Issue Preservation – Concerned Citizens of Cloverly is a reminder to not let your best appellate issues be needles in trial haystacks

By Diane E. Feuerherd

The Court of Special Appeals’ recent decision in Concerned Citizens of Cloverly v. Montgomery County Planning Board, Case No. 620, Sept. Term 2021 (May 2, 2022)[i] provides a helpful example, if not cautionary tale, of issue preservation. It is well-known that Maryland Rule 8-131(a) lays out the scope of appellate review and provides that other than jurisdiction, “the appellate court will not decide any other issue not raised in or decided by the trial court . . . .” (emphasis added). But what does “raised in” mean and how much airtime do you need to give an issue in the trial court (or in the case of Concerned Citizens, the administrative agency) for it to be “raised” and preserved for appellate review?   

Concerned Citizens of Cloverly is an appeal of the Montgomery County Planning Board’s approval of RCCG Jesus House, DC’s (“Jesus House’s”) preliminary plan to construct a 1,600-person church and private school on its 15.55-acre parcel. Key to the Planning Board’s consideration was a covenant on the property, which was imposed several years prior in exchange for allowing the property to connect to public water and sewer lines. The covenant required the property owner to set aside and preserve, as a forested area, the land that would have been required for an on-site septic system; this condition was referred to as the “septic set-aside” or the “forest set-aside” calculation. Before the Planning Board, Jesus House, based on the calculation of its civil engineer and with the supportive recommendation of the Planning Board Staff, included a 4.82-acre forest set-aside calculation in its preliminary plan.

The Concerned Citizens, in opposition to the proposed development, offered their own expert engineer, who presented a written report and oral testimony to opine that the forest set aside calculation, for both the anticipated church and school, should be substantially larger and approximately 18 acres. In other words, Concerned Citizens argued that the development project was too big for the subject property. Ultimately, the Planning Board voted unanimously to approve the preliminary plan, and upon judicial review, the Circuit Court for Montgomery County affirmed.

Before the Court of Special Appeals, Concerned Citizens’ first question presented challenged that the Planning Board erred in approving the preliminary plan without first seeking the review and approval of the forest set-aside calculation by the Maryland Department of the Environment. When asked by the intermediate appellate court where in the record the issue was presented to the Planning Board, Concerned Citizens pointed to just one sentence in their expert’s written report, which referred to MDE generally: “[t]he size of this hypothetical onsite treatment would have required approval through MDE.” Slip op. at 25. (Emphasis in original.)

Was this sentence enough, to raise the issue to the Planning Board – that it could not approve the preliminary plan without the MDE’s review and approval? The Court said “no,” and then said more.  

Calling it a “minor” or “brief” reference to the MDE, which was neither raised in the oral testimony nor in argument to the Planning Board, the Court of Special Appeals concluded that this sentence “did not fairly put the board on notice of the claim that the Preliminary Plan should not have been approved because the set-aside calculation had not been reviewed and approved by MDE . . . .”  The Court cited repeated argument by the appellants that there were three specific reasons why the Planning Board had erred—reasons which, of course, did not include the argument made on appeal that prior review and approval by MDE was required before the Planning Board could rule.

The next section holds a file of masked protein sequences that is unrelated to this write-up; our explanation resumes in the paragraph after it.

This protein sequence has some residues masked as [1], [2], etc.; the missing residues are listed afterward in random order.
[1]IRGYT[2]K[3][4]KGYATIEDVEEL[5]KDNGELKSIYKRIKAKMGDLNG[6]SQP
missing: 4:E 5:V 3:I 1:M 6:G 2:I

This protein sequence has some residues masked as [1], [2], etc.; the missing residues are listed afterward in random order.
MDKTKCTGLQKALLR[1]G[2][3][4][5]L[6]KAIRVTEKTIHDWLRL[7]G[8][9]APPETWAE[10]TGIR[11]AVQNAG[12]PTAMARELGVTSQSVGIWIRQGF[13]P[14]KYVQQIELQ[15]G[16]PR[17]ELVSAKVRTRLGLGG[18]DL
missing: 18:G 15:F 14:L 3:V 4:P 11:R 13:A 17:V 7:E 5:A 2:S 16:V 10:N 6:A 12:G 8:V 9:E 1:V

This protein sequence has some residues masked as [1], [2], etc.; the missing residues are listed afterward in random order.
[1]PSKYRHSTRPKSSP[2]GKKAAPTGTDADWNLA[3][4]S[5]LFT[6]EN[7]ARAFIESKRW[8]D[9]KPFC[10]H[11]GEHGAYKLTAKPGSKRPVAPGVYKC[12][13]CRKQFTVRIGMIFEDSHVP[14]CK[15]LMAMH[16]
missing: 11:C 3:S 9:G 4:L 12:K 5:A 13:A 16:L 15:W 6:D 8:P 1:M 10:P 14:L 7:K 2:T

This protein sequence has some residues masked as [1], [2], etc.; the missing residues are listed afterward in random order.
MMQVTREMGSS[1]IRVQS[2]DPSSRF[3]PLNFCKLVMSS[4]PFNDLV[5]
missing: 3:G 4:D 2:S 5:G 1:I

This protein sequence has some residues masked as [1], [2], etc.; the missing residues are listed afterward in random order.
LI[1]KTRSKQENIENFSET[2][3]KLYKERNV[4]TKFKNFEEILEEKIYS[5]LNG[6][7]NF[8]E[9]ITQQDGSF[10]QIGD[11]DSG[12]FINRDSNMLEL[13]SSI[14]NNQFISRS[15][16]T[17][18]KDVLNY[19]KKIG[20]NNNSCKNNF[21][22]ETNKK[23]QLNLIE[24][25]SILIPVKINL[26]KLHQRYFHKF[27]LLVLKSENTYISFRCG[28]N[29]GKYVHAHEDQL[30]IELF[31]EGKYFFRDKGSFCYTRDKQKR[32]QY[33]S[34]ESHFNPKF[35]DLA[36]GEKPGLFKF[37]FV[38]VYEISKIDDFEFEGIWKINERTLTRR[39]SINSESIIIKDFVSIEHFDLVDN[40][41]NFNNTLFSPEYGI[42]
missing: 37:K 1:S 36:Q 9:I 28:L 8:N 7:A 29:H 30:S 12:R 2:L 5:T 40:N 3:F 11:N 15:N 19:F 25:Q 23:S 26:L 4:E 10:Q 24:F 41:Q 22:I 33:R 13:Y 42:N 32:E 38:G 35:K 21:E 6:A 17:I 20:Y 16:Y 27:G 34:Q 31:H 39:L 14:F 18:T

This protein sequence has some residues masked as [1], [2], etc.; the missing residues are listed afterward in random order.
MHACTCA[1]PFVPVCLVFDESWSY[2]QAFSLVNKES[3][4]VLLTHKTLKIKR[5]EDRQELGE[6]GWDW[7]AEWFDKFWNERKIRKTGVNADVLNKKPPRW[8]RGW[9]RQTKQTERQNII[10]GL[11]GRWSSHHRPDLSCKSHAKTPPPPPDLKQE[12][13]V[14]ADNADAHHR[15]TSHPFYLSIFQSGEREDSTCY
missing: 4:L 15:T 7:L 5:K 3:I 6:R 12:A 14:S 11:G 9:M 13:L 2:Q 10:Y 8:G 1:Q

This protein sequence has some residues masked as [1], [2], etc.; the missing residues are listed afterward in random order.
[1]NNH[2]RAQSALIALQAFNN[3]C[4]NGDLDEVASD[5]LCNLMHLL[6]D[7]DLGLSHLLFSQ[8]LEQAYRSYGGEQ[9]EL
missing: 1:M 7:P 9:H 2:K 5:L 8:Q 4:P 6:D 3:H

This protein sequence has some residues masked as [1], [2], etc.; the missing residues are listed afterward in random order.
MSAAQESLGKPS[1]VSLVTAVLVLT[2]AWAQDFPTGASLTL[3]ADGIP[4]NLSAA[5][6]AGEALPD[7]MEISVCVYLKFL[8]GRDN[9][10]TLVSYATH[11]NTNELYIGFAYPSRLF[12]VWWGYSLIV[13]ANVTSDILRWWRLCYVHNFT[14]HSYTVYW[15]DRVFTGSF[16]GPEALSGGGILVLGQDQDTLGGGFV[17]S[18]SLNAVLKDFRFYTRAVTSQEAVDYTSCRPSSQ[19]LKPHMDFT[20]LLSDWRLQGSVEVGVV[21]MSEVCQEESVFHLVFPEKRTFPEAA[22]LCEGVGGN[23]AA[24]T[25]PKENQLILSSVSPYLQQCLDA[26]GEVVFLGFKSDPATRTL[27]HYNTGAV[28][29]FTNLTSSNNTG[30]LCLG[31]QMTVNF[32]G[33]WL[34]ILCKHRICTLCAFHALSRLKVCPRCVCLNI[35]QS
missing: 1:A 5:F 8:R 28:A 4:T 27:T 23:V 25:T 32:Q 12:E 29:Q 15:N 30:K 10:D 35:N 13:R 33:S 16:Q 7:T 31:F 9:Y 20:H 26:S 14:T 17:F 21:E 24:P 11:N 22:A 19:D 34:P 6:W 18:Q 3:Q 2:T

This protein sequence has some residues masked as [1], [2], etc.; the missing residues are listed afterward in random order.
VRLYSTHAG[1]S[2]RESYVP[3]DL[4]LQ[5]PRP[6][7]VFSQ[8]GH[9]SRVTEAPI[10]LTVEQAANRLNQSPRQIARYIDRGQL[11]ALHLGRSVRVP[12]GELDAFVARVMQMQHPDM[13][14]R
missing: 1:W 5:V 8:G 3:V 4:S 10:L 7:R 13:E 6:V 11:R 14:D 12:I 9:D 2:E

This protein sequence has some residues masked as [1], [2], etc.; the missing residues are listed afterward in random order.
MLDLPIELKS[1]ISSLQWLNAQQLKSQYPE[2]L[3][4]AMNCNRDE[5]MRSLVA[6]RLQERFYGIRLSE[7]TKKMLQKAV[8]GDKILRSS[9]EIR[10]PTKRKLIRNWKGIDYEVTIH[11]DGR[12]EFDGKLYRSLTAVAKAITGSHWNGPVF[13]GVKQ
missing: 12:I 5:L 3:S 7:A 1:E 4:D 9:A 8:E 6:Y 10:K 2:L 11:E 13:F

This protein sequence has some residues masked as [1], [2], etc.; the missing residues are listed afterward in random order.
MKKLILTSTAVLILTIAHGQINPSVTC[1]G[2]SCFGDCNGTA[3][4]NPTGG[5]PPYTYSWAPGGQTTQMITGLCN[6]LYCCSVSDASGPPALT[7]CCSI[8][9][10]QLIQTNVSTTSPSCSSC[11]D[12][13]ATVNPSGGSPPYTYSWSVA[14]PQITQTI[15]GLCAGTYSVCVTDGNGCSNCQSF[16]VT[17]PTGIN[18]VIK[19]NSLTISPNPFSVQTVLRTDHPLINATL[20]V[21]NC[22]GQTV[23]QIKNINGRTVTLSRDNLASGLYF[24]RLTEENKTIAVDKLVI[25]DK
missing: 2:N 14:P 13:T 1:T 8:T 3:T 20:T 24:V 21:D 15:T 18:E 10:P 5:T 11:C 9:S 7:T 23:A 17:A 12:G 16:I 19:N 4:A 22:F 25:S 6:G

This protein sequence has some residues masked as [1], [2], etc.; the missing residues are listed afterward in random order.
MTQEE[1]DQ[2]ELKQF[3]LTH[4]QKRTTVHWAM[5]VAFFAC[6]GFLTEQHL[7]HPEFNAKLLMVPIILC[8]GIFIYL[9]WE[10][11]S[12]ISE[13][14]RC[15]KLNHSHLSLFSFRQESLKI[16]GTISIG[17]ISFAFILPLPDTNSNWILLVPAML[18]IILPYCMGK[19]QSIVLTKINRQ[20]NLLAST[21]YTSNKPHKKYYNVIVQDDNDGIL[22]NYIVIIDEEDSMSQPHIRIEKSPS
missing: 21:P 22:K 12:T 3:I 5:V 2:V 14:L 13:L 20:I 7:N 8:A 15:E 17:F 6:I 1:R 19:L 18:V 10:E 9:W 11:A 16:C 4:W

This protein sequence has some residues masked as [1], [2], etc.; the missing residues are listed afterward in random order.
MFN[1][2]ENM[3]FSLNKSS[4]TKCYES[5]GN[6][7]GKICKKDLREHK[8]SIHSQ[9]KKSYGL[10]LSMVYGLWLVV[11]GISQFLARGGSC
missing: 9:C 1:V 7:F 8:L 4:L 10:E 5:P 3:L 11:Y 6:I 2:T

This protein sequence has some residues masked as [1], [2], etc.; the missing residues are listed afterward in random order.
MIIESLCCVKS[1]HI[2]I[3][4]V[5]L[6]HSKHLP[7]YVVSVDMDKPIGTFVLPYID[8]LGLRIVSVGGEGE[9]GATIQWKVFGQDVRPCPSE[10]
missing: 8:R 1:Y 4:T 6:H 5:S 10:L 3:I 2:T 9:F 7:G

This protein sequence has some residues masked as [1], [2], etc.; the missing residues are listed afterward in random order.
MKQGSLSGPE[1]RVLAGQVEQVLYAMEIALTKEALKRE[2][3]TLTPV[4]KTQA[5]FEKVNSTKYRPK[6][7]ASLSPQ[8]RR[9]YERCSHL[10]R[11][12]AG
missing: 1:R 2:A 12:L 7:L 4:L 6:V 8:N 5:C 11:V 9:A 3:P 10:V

The Court explained that “raised,” for purposes of issue preservation, can depend on the circumstances. If the record is large or the subject matter complex, a brief mention among hundreds of pages is not sufficient to put the administrative agency on notice of the issue and the need to address it:

In Center for Sustainable Economy v. Jewell, 779 F.3d 588, 602 (D.C. Cir. 2015), the court explained:

The question in determining whether an issue was preserved, however, is not simply whether it was raised in some fashion, but whether it was raised with sufficient precision, clarity, and emphasis to give the agency a fair opportunity to address it.


Whether an objection is fairly raised depends on, among other things, the size of the record, the technical complexity of the subject, and the clarity of the objection. See, e.g., Nat’l Ass’n of Mfrs. v. U.S. Dep’t of Interior, 134 F.3d 1095, 1111 (D.C. Cir. 1998). As we have previously explained, “[t]he fact that, buried in hundreds of pages of technical comments . . . some mention is made [of an argument related to a claim brought on judicial review] . . . is insufficient to preserve the issue for review on appeal.” Id.

Slip op. at 26.

For the Concerned Citizens, a “brief reference to MDE in a written document in a lengthy record did not fairly raise the issue presented on appeal.” Id.

Although Concerned Citizens of Cloverly is an administrative appeal, it should be considered by all practitioners, at the appellate and trial level.

[i] Although initially issued as an unreported opinion in March, the Court later published its decision in early May.

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